Bringing psychological processes within awareness aids assessing whether they are helpful or not and how they might be attuned to be more beneficial.
JP, herself had some more useful thoughts which she is happy for me to share. She suggested some questions:
- Would I want to read this if I hadn’t written it?
- Is this so personal other people might not identify with it?
- Am I making enough bridges/connections for readers to identify with it?
- What – specifically – would be relevant to anyone else?
- What will others take from this?
- What is really essential to this story/poem?
- What could I take out and it not really matter?
- Is it in a relevant style bearing in mind the subject matter?
She also cautions avoiding repetitions – saying the same thing in other ways – and overt sentimentality. She counsels a lightness of touch, less is usually more – suggestions often carry more impact than long descriptions of something.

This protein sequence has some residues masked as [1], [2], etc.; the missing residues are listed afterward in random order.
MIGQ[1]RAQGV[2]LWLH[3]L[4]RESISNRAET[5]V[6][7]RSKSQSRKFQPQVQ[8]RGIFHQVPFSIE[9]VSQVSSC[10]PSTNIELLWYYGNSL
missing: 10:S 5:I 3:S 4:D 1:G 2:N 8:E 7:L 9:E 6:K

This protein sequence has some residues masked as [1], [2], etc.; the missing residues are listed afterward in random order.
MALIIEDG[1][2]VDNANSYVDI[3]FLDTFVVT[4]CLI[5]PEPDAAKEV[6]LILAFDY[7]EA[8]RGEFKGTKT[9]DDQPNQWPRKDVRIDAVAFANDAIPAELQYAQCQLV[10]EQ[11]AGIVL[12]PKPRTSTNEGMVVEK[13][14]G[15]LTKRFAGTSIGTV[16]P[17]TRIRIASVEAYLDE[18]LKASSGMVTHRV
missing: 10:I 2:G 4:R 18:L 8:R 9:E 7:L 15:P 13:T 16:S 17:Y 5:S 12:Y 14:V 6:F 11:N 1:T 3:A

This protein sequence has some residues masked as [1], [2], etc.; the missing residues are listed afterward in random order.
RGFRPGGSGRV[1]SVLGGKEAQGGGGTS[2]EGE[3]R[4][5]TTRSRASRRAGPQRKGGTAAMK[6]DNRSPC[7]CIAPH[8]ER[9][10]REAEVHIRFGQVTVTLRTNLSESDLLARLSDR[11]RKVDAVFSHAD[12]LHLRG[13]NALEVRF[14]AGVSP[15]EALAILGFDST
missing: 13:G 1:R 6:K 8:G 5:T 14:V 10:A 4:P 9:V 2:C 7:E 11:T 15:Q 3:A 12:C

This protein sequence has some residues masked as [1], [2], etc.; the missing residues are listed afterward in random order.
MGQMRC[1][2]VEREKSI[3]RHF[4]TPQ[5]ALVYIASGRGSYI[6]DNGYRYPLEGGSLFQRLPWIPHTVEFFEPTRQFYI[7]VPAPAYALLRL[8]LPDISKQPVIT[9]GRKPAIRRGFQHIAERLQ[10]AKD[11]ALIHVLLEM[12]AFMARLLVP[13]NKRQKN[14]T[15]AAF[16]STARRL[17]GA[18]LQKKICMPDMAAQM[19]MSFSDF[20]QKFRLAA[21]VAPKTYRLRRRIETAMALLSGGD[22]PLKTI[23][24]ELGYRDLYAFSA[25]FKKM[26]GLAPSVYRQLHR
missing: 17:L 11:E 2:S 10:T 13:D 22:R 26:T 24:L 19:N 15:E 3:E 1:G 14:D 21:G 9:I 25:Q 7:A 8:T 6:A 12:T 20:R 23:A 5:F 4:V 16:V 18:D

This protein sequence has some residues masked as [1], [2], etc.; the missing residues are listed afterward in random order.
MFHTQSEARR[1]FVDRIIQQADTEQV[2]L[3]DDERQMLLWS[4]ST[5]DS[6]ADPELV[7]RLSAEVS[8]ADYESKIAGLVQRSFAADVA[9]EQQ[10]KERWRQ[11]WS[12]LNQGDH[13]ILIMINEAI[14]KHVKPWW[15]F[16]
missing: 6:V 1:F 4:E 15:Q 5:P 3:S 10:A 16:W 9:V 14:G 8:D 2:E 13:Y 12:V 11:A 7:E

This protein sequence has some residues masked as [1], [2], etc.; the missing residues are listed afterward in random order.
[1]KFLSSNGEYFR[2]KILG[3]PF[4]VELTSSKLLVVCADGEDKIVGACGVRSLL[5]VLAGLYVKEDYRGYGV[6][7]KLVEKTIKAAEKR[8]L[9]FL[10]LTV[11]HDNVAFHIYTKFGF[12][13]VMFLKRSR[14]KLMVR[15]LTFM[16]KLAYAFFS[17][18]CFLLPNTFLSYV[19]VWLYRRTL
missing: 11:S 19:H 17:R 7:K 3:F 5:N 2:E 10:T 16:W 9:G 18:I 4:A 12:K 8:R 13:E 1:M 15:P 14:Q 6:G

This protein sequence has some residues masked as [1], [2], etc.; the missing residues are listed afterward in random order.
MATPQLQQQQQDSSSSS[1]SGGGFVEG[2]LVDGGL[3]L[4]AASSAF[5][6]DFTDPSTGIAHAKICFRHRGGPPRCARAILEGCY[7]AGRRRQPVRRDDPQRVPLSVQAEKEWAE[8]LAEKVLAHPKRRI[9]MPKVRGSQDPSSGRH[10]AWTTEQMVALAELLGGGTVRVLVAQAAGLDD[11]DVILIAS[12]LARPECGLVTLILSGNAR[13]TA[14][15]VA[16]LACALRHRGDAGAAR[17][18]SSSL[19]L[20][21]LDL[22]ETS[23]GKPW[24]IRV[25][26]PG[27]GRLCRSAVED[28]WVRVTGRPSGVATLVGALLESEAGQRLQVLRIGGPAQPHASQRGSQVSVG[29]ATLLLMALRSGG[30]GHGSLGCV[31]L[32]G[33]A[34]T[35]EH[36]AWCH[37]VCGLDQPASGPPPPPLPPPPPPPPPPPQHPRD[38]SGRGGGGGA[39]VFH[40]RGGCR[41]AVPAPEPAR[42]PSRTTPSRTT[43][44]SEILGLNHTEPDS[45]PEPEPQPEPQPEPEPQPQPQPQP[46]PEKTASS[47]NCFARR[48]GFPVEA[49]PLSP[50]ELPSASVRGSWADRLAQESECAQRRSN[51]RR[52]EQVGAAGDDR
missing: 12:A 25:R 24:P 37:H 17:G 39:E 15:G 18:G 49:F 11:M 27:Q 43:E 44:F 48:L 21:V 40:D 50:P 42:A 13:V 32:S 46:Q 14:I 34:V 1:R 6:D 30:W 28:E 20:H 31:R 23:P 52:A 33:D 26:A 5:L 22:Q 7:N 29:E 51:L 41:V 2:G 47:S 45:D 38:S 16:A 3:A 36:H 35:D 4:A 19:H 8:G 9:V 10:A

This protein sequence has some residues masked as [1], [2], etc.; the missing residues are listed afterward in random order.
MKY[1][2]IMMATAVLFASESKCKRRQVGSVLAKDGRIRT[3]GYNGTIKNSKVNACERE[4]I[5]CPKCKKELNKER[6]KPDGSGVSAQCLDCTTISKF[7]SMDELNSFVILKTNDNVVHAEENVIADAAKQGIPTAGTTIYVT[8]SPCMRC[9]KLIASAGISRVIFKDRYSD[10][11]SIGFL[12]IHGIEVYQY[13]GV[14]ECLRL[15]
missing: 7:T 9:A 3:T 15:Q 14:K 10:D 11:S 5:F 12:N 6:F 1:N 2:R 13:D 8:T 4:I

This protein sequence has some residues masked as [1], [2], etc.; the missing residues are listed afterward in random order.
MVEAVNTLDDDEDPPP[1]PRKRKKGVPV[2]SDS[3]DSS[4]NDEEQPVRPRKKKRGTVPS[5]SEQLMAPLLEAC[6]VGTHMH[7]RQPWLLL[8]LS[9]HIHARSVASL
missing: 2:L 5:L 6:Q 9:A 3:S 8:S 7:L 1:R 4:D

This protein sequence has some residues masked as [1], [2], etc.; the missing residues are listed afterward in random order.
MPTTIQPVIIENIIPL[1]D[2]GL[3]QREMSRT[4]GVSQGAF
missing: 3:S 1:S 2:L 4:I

On re-reading her contribution, JP did want me to point out that she doesn’t always manage to, and sometimes chooses not to, follow her own checklist.
Finding your own way to a conclusion
Since I consider a poem to be an essence of a moment, or of me in a moment, then I rarely go back to one to re-write once I deem it finished. Other writers are completely the opposite, forever revising and reworking. There are some poems which I would not share anymore because I do not judge they have stood the test of time. However, I would not alter them. I sometimes like to return to older poems to chart my journey – emotionally or as a poet. But if I want to return to the theme or image, since I am in a different place (in terms of understanding, psychologically, age-wise, geographically), I will make a new poem.
How do you know if something you have written is finished?